YouTube has a new way to communicate with its creator community: its own video series.
The brainchild of YouTube producer Rob Polonsky, “The Creator Show” showcases new features and tips for YouTube creators, with prominent YouTubers serving as the primary educators. The twice-monthly series also includes interviews with YouTubers such as Grace Helbig and PrankvsPrank about their projects, creative process and experiences on (and off) the video platform.
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“It’s overwhelming how many things happen every day in our community, and this is a good way to tie it all together,” said Polonsky, the show’s creator and host.
Bolstering the YouTube community’s satisfaction has been a priority for YouTube CEO Susan Wojcicki, who has spent nearly a year heading the platform. It’s become more pressing as competing digital video players, from Facebook and AOL to Vessel and Vimeo, have sought to lure YouTube talent to their respective platforms.
Under Wojcicki’s leadership, Google has introduced a premium ad tier for YouTube, started investing in original content from top creators, and expanded its YouTube Space program to New York. Wojcicki has met with a host of creators, YouTube networks and media investors spurned by the earlier YouTube leadership — and encouraged the rest of the company to keep those lines of communication open.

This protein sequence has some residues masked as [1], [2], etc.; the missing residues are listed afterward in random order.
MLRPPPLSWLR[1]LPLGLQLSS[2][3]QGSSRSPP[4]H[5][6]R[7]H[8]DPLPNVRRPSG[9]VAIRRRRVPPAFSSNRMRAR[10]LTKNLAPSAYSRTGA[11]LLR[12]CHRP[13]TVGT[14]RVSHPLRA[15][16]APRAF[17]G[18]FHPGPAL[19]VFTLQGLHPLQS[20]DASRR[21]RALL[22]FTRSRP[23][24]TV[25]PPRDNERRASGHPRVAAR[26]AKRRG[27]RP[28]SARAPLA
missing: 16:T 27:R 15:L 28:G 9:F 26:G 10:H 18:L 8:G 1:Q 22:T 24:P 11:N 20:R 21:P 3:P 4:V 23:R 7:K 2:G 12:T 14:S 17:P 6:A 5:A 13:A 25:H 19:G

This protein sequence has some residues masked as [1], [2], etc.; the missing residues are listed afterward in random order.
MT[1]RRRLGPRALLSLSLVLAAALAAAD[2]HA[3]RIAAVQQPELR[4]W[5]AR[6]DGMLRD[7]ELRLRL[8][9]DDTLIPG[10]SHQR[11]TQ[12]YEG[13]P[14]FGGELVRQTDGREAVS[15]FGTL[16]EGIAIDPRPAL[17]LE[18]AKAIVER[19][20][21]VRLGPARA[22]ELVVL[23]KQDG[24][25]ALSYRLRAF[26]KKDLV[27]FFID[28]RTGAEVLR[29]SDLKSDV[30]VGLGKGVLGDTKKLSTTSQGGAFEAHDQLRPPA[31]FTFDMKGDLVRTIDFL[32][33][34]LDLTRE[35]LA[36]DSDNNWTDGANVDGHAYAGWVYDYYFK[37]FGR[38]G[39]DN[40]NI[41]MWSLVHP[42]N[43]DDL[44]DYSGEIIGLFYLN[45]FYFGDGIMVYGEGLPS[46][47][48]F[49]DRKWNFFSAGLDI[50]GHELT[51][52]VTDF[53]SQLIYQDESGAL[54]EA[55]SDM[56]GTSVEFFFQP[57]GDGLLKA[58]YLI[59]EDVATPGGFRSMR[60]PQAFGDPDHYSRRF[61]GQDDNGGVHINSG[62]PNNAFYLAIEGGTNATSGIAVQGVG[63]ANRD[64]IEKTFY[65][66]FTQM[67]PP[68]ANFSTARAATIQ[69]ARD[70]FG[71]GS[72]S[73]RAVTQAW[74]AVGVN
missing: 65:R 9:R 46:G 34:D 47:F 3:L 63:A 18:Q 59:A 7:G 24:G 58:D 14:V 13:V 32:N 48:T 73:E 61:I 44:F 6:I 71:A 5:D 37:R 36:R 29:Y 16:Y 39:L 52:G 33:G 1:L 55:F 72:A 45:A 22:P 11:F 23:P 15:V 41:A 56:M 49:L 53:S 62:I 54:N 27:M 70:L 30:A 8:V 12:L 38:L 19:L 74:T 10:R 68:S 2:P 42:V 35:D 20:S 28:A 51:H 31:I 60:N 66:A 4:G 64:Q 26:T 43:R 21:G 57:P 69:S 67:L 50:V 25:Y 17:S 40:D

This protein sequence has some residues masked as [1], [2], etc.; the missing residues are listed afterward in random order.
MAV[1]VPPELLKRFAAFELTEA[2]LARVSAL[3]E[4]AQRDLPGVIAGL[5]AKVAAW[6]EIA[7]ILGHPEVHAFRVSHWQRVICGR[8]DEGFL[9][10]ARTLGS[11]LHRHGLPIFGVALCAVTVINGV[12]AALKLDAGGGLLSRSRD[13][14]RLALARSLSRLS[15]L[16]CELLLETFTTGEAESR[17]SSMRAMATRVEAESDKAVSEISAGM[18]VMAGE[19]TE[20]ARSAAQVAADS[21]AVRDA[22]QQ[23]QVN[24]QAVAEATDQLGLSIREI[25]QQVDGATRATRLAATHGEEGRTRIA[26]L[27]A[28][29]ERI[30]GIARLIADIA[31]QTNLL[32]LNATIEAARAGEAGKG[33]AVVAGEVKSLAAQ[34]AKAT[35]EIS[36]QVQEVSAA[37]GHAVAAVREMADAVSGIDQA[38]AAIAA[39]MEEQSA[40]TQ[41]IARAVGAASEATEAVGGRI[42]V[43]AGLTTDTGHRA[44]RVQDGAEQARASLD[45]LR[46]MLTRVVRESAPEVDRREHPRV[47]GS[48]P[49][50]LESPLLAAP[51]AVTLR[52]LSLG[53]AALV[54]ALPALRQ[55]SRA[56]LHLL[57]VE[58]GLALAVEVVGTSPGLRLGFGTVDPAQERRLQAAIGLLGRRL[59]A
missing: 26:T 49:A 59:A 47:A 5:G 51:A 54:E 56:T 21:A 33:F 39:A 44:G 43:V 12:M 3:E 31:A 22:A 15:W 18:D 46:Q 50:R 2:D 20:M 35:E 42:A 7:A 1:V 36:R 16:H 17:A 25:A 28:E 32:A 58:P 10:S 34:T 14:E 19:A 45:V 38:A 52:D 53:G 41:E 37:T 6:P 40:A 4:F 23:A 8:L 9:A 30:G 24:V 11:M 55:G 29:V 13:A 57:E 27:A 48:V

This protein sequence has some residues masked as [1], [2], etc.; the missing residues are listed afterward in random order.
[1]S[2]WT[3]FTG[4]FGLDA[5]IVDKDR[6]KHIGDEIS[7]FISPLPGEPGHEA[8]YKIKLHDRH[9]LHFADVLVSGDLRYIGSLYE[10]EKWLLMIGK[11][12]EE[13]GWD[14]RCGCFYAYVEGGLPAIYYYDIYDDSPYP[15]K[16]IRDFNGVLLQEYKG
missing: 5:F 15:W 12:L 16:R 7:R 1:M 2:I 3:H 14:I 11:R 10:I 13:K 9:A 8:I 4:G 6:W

“The Creator Show” is one more tool for YouTube to keep creators content and connected. It’s also great propaganda. Creators regularly gripe about YouTube’s revenue split, for example — the site keeps 45 percent of revenue generated from ads that run against their videos — but in the second “Creator Show” episode, YouTuber John Elerick explained how creators can solicit financial contributions from fans directly through their channel pages.
“It’s great that YouTube is creating content like this that both educates creators on new features on the site and also shines the spotlight on different successful channels,” said Charlie Todd, founder of Improv Everywhere, which operates a popular YouTube comedy channel dedicated to public pranks. “Obviously YouTube has always worked hard to spread the word about new features via blogs and Twitter, but having a show dedicated to discussing changes is a great new way to get the message out there.”
The YouTube Creators channel has around 97,000 subscribers. The first “Creator Show” episode, released last month, has roughly 13,000 views so far, while the second episode, released last week, has already racked up 18,000. Both were shot at the New York YouTube Space, but future episodes will venture to other YouTube Spaces and events around the world.
“We definitely want the show to develop a global flair,” said Polonsky. “Our main points of emphasis are educating and inspiring creators. But it’s exciting because the show is in its infancy and can really become anything.”
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